THE prospect of high salmon prices for the next 12 months almost sent the Seafood Index on the Oslo Stock Exchange (Børs) into orbit earlier this week.
Launched only two and a half years ago, the index includes most of the big Norwegian salmon farming companies. It hit a new high on Monday, signalling a huge vote of confidence in the sector.
The index rose to 1554.08 points, up by 4.06 per cent for the day. The Oslo Børs said on Twitter that the figure represented a historical peak and comes at a time when the main Stock Market index fell by seven per cent just over a month ago, followed by stock market falls in the United States and across Europe.
The main driver appears to be reports of a bright future for the salmon industry, along with predictions that salmon prices could rise to between 61 to 63 kroners per kg in the next two years, from a previous forecast of around 58-59 kroners.
Reports from the financial brokerage firm Pareto Securities suggest that prices will start to rise between now and Christmas and remain high into next summer.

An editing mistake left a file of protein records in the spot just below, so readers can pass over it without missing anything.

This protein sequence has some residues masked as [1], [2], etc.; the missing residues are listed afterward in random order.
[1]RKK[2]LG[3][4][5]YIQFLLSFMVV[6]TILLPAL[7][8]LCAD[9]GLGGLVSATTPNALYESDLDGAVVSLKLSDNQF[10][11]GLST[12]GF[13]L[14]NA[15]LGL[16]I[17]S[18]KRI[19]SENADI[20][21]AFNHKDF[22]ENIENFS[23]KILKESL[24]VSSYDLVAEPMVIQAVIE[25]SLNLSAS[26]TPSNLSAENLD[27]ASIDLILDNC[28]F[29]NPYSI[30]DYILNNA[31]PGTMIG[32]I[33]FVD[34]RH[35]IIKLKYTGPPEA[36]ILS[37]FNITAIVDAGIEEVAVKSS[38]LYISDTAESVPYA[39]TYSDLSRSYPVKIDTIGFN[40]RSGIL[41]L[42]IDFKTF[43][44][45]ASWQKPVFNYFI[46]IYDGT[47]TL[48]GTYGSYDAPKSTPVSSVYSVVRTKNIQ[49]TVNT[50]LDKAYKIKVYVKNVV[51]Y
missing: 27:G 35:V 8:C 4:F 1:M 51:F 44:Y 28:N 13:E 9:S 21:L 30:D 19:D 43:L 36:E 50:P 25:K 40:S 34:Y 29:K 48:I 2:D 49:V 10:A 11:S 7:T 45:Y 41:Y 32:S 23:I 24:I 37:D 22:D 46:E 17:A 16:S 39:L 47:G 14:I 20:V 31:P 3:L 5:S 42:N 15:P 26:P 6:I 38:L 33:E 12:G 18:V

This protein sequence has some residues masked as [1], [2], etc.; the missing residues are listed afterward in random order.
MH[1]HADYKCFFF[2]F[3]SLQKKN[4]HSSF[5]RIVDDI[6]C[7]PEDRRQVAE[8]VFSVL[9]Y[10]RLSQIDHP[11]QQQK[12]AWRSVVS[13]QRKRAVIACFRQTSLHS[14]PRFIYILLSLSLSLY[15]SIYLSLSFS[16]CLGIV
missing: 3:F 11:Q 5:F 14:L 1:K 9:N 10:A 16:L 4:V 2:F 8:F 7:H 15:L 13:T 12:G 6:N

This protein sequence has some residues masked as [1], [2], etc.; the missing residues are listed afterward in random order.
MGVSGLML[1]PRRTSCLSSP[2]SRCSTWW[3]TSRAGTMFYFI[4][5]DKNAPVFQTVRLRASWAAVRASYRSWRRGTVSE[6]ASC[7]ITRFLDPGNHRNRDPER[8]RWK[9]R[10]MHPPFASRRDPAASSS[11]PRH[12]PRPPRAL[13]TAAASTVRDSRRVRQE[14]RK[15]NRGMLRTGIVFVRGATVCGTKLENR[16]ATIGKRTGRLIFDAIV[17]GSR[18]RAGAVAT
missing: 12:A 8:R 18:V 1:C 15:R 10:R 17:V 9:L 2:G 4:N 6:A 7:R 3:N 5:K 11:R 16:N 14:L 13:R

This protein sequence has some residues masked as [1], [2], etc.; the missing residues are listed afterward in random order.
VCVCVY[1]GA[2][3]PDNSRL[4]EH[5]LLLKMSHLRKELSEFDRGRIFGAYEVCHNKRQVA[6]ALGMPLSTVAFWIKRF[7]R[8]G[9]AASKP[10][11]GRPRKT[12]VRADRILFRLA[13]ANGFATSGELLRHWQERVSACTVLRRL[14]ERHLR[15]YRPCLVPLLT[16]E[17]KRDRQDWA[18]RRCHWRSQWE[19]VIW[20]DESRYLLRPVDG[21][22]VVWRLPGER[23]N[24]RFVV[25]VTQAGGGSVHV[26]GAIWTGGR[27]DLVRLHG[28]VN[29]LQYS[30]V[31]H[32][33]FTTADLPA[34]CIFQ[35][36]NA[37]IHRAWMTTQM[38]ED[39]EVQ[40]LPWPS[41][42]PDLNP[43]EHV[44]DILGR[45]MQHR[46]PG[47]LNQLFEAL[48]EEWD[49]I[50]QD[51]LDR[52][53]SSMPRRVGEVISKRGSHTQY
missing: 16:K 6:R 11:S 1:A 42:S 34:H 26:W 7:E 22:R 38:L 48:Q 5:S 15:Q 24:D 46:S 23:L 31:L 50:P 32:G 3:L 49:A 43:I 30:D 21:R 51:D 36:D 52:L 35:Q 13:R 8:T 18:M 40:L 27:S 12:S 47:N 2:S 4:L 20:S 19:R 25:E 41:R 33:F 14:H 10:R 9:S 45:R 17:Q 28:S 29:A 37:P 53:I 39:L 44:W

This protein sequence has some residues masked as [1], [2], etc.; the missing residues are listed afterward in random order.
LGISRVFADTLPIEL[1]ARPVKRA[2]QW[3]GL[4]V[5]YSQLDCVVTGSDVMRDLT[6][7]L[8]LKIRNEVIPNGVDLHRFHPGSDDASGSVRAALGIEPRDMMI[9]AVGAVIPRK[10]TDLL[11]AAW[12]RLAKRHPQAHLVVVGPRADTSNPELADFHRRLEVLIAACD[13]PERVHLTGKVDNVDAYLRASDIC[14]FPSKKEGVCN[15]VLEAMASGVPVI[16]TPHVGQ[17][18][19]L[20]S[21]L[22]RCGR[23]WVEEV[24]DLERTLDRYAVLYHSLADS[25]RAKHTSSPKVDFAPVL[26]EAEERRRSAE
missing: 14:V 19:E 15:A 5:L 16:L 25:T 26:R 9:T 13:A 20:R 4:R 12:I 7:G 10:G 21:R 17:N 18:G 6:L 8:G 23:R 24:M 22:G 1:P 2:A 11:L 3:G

One of the biggest risers is Lerøy Seafoods, which is a major player in both fish farming and conventional fishing, with one of Norway’s largest cod and haddock quotas.
Pareto said it expects its share prices to rise further this year, partly due to lower volumes as a result of salmon disease. And despite high prices, demand for salmon across the world remains strong.
The Seafood Index has already been described as moving like a ‘bullet’ this year, rising by almost 68 per cent.
One analyst said that seafood, along with the oil and gas sector, is in a ‘sweet spot’ at the moment.
However, the main salmon farming companies will be publishing their third quarter results in the next few weeks and they are likely to determine whether the index will rise further or drop back.
But it has already got off to a bright start, with Marine Harvest today announcing its best ever third quarter performance.